The father of one of the two Virginia journalists shot and killed on live television on Wednesday vowed to make it his life mission to fight for gun control.
"Next week, it isn't going to be a story anymore, and everybody's gonna forget it," Andy Parker, father of WDBJ reporter Alison Parker, told Fox News's Megyn Kelly in the clip above from ThinkProgress. "But, mark my words, my mission in life … I'm going to do something, whatever it takes, to get gun legislation, to shame people, to shame legislators into doing something about closing loopholes in background checks and making sure crazy people don't get guns."
Parker isn't demanding Americans give up all their guns. He's asking to include private and gun show sales of firearms in background checks (they aren't today in most states or at the federal level), and to make it harder for people with mental illness to obtain firearms.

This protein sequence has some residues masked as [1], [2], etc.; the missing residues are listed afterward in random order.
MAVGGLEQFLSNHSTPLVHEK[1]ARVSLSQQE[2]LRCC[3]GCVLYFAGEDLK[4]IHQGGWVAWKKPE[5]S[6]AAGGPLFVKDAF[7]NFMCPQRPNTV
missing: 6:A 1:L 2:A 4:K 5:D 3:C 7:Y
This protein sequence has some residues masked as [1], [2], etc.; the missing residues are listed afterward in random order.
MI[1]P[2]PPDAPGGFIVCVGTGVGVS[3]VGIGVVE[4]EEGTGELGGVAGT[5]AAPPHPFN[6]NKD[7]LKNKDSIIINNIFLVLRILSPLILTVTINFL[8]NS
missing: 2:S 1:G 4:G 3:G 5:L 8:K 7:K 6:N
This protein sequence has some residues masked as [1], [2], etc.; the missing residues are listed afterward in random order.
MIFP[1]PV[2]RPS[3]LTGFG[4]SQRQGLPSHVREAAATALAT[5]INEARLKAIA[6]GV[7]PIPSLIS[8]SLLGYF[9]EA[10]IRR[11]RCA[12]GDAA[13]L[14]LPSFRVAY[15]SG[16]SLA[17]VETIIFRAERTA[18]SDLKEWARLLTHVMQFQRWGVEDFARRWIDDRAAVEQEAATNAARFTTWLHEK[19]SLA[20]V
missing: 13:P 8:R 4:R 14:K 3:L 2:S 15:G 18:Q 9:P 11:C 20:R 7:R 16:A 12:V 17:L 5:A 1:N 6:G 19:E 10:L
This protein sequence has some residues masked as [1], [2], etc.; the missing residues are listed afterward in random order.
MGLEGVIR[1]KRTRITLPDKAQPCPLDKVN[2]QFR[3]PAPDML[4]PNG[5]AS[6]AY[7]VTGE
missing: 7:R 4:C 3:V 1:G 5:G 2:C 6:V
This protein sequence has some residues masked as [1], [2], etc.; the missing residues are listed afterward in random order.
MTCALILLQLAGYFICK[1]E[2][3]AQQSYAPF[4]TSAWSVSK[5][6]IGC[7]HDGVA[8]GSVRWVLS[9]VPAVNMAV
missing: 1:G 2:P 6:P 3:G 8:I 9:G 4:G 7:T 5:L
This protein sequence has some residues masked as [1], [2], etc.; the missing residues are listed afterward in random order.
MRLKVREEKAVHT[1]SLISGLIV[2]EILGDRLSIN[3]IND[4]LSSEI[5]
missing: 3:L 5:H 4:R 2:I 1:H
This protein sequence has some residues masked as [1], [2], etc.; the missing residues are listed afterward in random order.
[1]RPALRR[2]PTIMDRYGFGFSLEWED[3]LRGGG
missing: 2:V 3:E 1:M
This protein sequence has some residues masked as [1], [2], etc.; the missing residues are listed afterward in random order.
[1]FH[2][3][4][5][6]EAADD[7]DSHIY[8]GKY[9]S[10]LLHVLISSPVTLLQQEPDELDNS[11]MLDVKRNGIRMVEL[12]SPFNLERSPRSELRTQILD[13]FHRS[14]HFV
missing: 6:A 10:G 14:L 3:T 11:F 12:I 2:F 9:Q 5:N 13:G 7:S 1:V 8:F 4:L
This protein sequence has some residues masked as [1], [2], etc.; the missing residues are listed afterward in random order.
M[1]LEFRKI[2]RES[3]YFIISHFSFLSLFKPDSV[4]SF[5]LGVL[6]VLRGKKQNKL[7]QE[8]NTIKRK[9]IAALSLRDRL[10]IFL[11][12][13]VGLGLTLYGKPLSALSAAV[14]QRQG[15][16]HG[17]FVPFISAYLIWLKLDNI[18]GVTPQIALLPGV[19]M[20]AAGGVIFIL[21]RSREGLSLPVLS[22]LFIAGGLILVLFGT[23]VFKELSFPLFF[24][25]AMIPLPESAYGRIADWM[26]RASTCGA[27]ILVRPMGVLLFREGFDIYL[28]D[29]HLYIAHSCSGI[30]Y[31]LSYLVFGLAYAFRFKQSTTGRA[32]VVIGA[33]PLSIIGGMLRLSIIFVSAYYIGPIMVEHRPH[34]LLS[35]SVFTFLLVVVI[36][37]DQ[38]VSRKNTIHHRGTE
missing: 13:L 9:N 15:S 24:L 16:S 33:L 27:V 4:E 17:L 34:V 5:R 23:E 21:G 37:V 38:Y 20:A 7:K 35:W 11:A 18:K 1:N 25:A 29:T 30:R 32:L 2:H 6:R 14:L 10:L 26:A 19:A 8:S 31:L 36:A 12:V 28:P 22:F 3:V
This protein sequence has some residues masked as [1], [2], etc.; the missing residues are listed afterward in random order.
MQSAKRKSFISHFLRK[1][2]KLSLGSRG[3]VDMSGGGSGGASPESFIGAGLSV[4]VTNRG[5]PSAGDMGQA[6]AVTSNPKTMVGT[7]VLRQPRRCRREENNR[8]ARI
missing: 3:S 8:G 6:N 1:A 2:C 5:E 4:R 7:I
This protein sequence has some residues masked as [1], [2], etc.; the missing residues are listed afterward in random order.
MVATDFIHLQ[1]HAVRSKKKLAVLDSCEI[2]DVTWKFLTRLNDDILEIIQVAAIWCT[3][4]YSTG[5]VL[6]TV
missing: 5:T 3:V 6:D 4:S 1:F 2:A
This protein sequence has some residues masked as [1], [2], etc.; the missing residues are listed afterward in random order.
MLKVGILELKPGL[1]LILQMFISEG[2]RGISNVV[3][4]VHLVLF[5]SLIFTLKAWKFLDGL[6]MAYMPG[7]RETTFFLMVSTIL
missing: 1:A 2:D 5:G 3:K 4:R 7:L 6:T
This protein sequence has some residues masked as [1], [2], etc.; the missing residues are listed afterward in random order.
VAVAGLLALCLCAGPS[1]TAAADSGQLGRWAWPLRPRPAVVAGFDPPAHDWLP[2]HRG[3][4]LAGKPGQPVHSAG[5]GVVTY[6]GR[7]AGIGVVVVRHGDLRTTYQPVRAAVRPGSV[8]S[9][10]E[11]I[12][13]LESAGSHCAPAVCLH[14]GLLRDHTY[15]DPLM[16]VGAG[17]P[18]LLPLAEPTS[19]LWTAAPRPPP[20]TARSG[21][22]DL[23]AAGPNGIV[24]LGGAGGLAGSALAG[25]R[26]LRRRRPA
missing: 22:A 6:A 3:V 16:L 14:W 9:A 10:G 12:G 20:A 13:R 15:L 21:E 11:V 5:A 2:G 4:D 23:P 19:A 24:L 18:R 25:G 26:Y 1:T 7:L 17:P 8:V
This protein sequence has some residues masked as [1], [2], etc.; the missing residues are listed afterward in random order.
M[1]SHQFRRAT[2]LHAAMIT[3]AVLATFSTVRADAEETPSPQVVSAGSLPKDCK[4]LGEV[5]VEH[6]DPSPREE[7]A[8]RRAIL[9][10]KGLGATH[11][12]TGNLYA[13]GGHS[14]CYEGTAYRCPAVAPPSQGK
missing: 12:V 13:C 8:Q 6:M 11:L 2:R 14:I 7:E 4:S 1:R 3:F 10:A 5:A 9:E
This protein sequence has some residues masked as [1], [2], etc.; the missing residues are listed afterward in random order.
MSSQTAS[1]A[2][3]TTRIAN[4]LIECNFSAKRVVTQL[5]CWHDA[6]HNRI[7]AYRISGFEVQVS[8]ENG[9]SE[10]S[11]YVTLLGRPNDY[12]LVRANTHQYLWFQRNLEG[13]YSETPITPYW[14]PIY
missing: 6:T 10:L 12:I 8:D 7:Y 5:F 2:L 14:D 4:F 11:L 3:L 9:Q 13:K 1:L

Research suggests gun control would mean fewer shootings
The typical responses to this kind of advocacy after a shooting are questions about whether gun control would have stopped the specific incident causing the outcry. It's impossible to know for sure, and I am not going to attempt to guess either way.
But the research suggests there would be fewer incidents like the Virginia shooting if there were fewer guns. And gun control, by design, reduces the flow of guns.
Whether at the state or country level, reviews of the studies by the Harvard School of Public Health's Injury Control Research Center have consistently found that places with more guns have more deaths after controlling for variables like socioeconomic factors and other crime. "Within the United States, a wide array of empirical evidence indicates that more guns in a community leads to more homicide," David Hemenway, the Injury Control Research Center's director, wrote in Private Guns, Public Health.
The measures Parker has called for are also really popular. Although US support for gun rights in general has grown over the past 20 years, stronger background checks and preventing people with mental illness from purchasing guns remain extraordinarily popular, surveys from the Pew Research Center have found.
So Parker really shouldn't have to do much shaming in his talks with legislators. Based on Pew's findings, what Parker wants is what an overwhelming majority of Americans want, too.